He asked less gruffly than with curiosity, “What are you guys doing here?”

“Umm…well, we were sleeping. We are driving to Austin tomorrow…We got tired and decided to try to find a bit safer spot to bed down.”

They laugh at us audibly, “Where are you coming from? This place is NOT safe. There is a huge amount of crime and drug trafficking through here.”

“No shit? We are coming from Alaska.  We had a weird vibe about the place…There’s a mutilated goat over there.”

He doesn’t flinch and seamlessly transitions to the typical, “Do you have any identification?”

“Yes,” we hand over our licenses.

He looks at us sternly for a moment and asks, “Do you have any drugs of LARGE QUANTITIES in your vehicle?”

We looked at him in shock for a nanosecond and in unison answered honestly, “Large quantities? No.” I held my breath.  He seemed satisfied.

One of the guys disappears into the bright headlights of the four wheelers.  I couldn’t see what he was doing. It felt something like an interrogation room. I was glad I had pants on.  While he was gone, we explained our story to his sidekick through a series of questions.

“Yes, river guides in Haines, Alaska…” “…Yes, he trained me to be a guide.”  “Yes, we live in the car.” “Yes, that’s unusual…” “Yeah, we think it’s awesome, too!”

Who’s the veteran?

The guy returns with our IDs, and while handing them back says while gesturing towards the license plate on the back of the car, “Who’s the veteran?”

“I am,” I say as I watch the poorly hidden moment of shock.

“Oh, uh…thank you for your service…So, uh…” I smile… “How long do you guys think you’ll be here.”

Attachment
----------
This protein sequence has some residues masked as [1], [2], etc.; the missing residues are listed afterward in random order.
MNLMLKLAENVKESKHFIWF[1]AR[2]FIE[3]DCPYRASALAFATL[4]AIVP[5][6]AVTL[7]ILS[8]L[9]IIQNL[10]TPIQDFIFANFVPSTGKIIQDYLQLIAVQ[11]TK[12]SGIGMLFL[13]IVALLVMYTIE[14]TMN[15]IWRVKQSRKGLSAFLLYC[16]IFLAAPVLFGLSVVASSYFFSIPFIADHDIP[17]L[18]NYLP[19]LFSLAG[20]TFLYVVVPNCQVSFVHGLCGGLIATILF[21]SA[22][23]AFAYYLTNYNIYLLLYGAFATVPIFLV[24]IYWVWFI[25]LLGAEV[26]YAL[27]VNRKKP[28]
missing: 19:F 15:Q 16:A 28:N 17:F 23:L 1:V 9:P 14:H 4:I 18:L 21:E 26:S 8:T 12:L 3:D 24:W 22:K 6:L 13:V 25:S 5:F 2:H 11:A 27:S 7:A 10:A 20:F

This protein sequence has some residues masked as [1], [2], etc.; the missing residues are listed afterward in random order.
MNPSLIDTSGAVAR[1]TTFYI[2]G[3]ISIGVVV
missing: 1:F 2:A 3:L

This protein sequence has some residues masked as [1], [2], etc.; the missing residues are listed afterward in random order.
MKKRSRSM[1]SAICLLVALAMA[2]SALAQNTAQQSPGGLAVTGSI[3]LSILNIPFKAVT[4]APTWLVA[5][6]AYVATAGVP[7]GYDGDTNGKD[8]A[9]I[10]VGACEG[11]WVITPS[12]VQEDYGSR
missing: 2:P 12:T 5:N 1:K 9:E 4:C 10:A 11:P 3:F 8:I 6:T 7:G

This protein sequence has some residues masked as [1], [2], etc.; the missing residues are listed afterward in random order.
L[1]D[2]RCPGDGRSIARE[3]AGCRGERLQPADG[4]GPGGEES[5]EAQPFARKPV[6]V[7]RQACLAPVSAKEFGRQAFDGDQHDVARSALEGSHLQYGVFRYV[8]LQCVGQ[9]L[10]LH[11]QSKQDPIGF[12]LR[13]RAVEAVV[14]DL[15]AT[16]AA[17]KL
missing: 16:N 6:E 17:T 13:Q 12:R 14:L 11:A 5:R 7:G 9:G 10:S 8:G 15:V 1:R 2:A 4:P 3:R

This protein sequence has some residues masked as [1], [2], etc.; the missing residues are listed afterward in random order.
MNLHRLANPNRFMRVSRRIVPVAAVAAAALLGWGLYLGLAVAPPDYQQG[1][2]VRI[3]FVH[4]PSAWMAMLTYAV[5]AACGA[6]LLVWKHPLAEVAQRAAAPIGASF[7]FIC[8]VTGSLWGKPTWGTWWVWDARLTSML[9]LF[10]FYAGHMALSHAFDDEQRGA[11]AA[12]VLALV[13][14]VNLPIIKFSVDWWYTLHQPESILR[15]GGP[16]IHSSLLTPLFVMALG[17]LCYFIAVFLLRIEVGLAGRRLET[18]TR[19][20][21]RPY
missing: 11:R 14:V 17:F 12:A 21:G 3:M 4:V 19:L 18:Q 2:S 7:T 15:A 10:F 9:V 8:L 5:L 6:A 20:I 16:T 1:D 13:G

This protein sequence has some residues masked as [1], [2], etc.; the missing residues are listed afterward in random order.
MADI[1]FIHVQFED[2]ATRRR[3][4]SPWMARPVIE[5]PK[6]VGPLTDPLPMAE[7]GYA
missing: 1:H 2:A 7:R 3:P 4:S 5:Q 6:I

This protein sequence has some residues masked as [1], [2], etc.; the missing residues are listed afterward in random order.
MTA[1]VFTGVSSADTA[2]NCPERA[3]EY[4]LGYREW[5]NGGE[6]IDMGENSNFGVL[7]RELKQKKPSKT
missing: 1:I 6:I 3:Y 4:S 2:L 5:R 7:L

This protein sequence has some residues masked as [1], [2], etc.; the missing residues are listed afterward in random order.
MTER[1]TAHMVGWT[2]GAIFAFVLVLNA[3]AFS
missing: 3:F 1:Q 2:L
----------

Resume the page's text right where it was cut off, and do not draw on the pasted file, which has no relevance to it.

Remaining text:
“Well, we were thinking 7:30ish?”

“Ok, well…we patrol around here…if you see anything suspicious, PLEASE dial 911 immediately and ask for us.  We’ll come out here very quickly.”


“Thanks again for your service.  You guys have a good night,” and with that, they both TURNED AWAY AND GOT BACK ONTO THEIR FOUR WHEELERS!!!  We looked at each other and laughed…

Then we looked at each other with a serious note…wait. THAT JUST HAPPENED. He told us it was a super dangerous spot, ran our IDs, asked if WE had drugs in LARGE QUANTITIES, then left us there and told us to call 911 if we need help. Hmmm…

We laughed, immediately lay back down, and fell asleep in a warm embrace, feeling safer than ever in our closeness.

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4 Responses to Locks, Drugs, and Mutilation

  1. John Binger March 2, 2012 at 11:31 PM #

    Ha! Take that! And let that be a lesson to ya copper… mess with us and the girl gets it! But seriously…. that was quite a strange night. I’ve never slept next to a few chopped up goats in a rice bag, never been “pulled over” by a four wheeler, never elbowed my lover in the nose because the cops were here, never answered a question about “quantities” truthfully, and I’ve certainly never been left in a “dangerous area” by the border guards and told to sleep well. Texas…. you are special…. special in that helmet wearing way. You know. The short bus. Flavored windows…. and honestly, we won’t be missing you anytime soon.

  2. Hurricane Rita March 3, 2012 at 5:51 AM #

    Never elbowed your lover in the nose because the cops were here “before”…but certainly kicked, elbowed, tummy checked, hip checked, forearm checked (can you even do that?), head butted (<3), and almost punched her many times. 🙂 Love you! 😀

  3. Patricia Morgan March 4, 2012 at 10:54 PM #

    Hey Rita,
    Love your tales…The tales of Rita…good ones. My Girl Marita is in Austin. You should look her up. She is the one you remind me of. Safe Journeys…I hear Austin is a nice town. I was just in Dallas area the beginning of Jan for my grandaughter Hazel’s birth. Loved the weather but suddenly got allergies or whatever…of course it all went away when I got back to Alaska! Always good to read your posts.
    Teacher Patty 🙂

    • Hurricane Rita March 9, 2012 at 6:59 AM #

      Thanks for the good vibes, Patty!!!! Austin is nice, but Alaska is nicer for us. 😀